Gangs of Russian squatters are exploiting empty Spanish holiday properties owned by Brits, Belgians and Ukrainians who are unable to use them because of the war in their country. The owner of Spanish security company Desokupa2, which removes squatters from holiday homes, told the i that there are organized groups that are targeting vacant holiday properties along the Costa Blanca.
Once their in, the squatters change the locks and then illegally sell or rent the properties, thus generating thousands of pounds a month.
The Despkupa2 boss said as well as holiday homes, the squatter gangs also target families who say they are unable to meet their mortgage repayments. “They target homes owned by Ukrainians because they are not here because of the war,” he told the i.
“In other cases, they go for the empty holiday homes of Britons who are not here and Belgians who own a lot of homes in this area too. The gangs come from Russia and other countries.”
The business owner insists his firm never uses force to evict unwanted inhabitants. Instead, his staff negotiate with the squatters to get them to leave. This process can take anywhere from a day to a month.
“We don’t want to get into dangerous situations. There are some bad people who do this,” he said. Desokupa2 said they charge between €1,500 (£1,328) and €3,000 (£2,656) to evict squatters from properties.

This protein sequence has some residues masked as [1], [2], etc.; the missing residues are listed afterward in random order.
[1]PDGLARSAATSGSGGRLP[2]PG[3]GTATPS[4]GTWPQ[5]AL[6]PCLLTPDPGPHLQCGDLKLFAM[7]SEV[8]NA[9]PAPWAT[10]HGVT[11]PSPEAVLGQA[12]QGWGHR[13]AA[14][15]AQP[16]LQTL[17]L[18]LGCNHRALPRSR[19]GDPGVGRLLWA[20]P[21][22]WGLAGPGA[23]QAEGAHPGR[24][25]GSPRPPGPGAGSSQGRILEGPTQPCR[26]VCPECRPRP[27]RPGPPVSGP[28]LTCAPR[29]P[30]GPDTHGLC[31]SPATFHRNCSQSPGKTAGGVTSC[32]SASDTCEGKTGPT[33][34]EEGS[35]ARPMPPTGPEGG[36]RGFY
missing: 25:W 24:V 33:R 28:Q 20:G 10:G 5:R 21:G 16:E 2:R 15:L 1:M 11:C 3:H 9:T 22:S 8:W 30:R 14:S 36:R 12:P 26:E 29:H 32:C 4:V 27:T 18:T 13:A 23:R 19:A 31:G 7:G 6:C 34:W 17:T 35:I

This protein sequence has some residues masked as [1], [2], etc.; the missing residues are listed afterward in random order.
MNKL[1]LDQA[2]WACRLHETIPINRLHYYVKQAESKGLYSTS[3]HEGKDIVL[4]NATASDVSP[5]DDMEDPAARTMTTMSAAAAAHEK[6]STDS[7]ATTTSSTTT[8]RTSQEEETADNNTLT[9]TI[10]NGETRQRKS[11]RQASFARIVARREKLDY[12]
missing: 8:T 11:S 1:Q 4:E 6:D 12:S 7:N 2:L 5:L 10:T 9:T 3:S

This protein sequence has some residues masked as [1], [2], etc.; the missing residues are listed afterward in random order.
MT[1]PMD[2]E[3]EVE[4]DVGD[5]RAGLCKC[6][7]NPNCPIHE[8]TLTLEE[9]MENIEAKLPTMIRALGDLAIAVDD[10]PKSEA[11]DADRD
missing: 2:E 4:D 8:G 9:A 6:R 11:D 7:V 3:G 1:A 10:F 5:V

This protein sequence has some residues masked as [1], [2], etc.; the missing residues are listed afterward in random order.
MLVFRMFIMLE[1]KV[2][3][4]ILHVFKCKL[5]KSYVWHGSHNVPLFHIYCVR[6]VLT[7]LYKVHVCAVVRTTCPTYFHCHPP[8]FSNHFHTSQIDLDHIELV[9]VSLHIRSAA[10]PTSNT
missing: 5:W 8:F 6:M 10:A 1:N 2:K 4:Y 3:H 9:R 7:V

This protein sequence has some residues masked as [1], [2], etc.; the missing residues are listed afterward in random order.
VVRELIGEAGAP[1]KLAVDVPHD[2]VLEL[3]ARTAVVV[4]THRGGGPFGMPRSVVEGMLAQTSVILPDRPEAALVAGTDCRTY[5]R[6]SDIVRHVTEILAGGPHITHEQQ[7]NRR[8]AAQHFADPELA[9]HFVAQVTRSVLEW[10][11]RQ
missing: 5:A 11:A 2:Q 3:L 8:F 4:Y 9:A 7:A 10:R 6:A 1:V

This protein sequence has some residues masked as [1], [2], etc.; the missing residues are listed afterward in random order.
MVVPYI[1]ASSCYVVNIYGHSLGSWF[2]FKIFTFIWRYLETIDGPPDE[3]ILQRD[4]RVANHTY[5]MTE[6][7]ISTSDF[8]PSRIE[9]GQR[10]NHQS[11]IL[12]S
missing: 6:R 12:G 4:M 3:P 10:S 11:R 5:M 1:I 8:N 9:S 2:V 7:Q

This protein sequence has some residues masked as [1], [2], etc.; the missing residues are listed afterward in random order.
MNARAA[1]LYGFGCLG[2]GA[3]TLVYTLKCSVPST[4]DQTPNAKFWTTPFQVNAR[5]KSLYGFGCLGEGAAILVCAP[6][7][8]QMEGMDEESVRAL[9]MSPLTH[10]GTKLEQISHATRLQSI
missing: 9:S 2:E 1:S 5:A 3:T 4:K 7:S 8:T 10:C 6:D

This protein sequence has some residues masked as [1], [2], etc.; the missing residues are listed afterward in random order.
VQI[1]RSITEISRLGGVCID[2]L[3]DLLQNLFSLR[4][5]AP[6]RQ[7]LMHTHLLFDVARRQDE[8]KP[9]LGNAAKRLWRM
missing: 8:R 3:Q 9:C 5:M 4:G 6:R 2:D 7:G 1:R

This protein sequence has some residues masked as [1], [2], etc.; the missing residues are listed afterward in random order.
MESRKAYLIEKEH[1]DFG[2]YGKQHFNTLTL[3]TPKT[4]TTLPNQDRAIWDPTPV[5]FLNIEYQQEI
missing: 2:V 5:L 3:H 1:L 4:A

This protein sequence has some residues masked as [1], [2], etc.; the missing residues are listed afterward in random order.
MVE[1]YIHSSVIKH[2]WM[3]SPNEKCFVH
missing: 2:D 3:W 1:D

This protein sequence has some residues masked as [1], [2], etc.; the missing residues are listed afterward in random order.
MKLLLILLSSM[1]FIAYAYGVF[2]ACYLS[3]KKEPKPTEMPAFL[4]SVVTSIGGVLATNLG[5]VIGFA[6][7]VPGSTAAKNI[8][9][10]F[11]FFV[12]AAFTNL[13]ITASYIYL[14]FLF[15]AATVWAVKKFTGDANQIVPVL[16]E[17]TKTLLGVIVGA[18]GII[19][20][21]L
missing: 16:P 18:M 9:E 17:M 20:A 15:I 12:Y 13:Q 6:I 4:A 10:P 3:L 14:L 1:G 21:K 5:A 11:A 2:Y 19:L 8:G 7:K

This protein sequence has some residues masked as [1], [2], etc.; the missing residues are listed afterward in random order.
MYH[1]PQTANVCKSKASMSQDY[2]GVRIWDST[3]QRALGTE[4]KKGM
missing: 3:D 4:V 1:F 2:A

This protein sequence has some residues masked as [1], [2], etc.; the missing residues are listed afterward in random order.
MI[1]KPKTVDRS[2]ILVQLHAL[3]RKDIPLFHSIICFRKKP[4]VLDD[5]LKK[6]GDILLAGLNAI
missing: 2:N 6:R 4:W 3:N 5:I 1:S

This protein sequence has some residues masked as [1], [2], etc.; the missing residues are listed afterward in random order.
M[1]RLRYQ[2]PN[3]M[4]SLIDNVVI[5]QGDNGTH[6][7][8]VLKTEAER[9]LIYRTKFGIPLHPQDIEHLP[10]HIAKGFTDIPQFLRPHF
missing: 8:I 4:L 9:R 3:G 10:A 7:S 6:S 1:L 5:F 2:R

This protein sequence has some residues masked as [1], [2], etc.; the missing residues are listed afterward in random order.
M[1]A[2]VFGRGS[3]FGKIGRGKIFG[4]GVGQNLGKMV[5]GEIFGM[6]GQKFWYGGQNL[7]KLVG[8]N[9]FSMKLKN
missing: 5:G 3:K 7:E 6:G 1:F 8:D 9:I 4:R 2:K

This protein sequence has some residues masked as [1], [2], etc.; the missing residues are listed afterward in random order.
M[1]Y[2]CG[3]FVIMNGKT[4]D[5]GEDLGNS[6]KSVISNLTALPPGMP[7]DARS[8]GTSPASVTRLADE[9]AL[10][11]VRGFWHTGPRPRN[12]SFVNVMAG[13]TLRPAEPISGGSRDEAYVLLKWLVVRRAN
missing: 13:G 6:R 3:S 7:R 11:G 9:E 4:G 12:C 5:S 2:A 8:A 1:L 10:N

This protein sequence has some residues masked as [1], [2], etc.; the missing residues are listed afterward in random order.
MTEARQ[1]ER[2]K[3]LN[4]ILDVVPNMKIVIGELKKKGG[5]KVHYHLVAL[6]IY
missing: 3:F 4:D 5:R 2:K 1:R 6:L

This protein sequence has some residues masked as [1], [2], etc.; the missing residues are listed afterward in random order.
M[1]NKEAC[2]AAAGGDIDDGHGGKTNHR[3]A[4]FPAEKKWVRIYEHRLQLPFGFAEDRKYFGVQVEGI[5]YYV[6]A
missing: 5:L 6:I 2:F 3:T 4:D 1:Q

Three in ten of Desokupa2 cases involve organized gangs the owner said, the rest are people claiming to be unable to pay their mortgage. However, he often doubts that those claims are genuine.
“They say they are in debt and cannot pay the mortgage but that is often not the case. We arrived once to find a BMW in the drive or in another case, a chef who works at a top restaurant in Alicante,” he said.
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“This gang used children to prevent them from being thrown out of flats that they occupied,” a spokesperson for the Mossos d’Esquadra said. The gang, according to police, had a price list for renting an entire flat for between €500 and €900 a month, or individual rooms for €200 to €300 a month.
Flats sold for between €4,000 and €5,000 to individuals but rose to between €6000 and €8000 when dealing with banks and investment funds.